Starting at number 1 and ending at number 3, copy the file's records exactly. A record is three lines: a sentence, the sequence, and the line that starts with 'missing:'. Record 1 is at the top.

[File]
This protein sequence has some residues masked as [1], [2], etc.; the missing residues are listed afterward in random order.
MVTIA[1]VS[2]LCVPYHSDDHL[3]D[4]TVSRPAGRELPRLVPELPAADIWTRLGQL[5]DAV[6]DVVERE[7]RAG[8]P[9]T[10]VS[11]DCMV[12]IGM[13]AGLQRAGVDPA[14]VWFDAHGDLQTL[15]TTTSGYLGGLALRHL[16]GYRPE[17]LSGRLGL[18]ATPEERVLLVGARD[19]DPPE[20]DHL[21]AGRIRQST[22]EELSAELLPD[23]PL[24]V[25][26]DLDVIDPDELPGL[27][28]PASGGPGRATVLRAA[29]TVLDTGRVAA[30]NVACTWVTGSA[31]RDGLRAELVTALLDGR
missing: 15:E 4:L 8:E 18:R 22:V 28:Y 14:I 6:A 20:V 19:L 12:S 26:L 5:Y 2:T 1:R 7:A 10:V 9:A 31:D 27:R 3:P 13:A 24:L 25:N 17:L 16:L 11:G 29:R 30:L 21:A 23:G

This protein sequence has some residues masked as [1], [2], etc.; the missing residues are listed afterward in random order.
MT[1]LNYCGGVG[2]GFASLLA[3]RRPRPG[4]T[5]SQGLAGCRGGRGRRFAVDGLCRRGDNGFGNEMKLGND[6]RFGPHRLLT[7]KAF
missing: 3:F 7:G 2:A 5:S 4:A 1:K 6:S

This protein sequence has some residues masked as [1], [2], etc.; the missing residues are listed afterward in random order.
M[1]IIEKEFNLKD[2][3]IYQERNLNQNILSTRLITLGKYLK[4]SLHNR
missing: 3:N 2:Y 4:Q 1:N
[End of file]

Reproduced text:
This protein sequence has some residues masked as [1], [2], etc.; the missing residues are listed afterward in random order.
MVTIA[1]VS[2]LCVPYHSDDHL[3]D[4]TVSRPAGRELPRLVPELPAADIWTRLGQL[5]DAV[6]DVVERE[7]RAG[8]P[9]T[10]VS[11]DCMV[12]IGM[13]AGLQRAGVDPA[14]VWFDAHGDLQTL[15]TTTSGYLGGLALRHL[16]GYRPE[17]LSGRLGL[18]ATPEERVLLVGARD[19]DPPE[20]DHL[21]AGRIRQST[22]EELSAELLPD[23]PL[24]V[25][26]DLDVIDPDELPGL[27][28]PASGGPGRATVLRAA[29]TVLDTGRVAA[30]NVACTWVTGSA[31]RDGLRAELVTALLDGR
missing: 15:E 4:L 8:E 18:R 22:V 28:Y 14:I 6:A 20:V 19:L 12:S 26:L 5:Y 2:T 1:R 7:A 10:V 9:A 31:D 27:R 3:P 13:A 24:L 25:N 17:L 16:L 11:G 29:R 30:L 21:A 23:G

This protein sequence has some residues masked as [1], [2], etc.; the missing residues are listed afterward in random order.
MT[1]LNYCGGVG[2]GFASLLA[3]RRPRPG[4]T[5]SQGLAGCRGGRGRRFAVDGLCRRGDNGFGNEMKLGND[6]RFGPHRLLT[7]KAF
missing: 3:F 7:G 2:A 5:S 4:A 1:K 6:S

This protein sequence has some residues masked as [1], [2], etc.; the missing residues are listed afterward in random order.
M[1]IIEKEFNLKD[2][3]IYQERNLNQNILSTRLITLGKYLK[4]SLHNR
missing: 3:N 2:Y 4:Q 1:N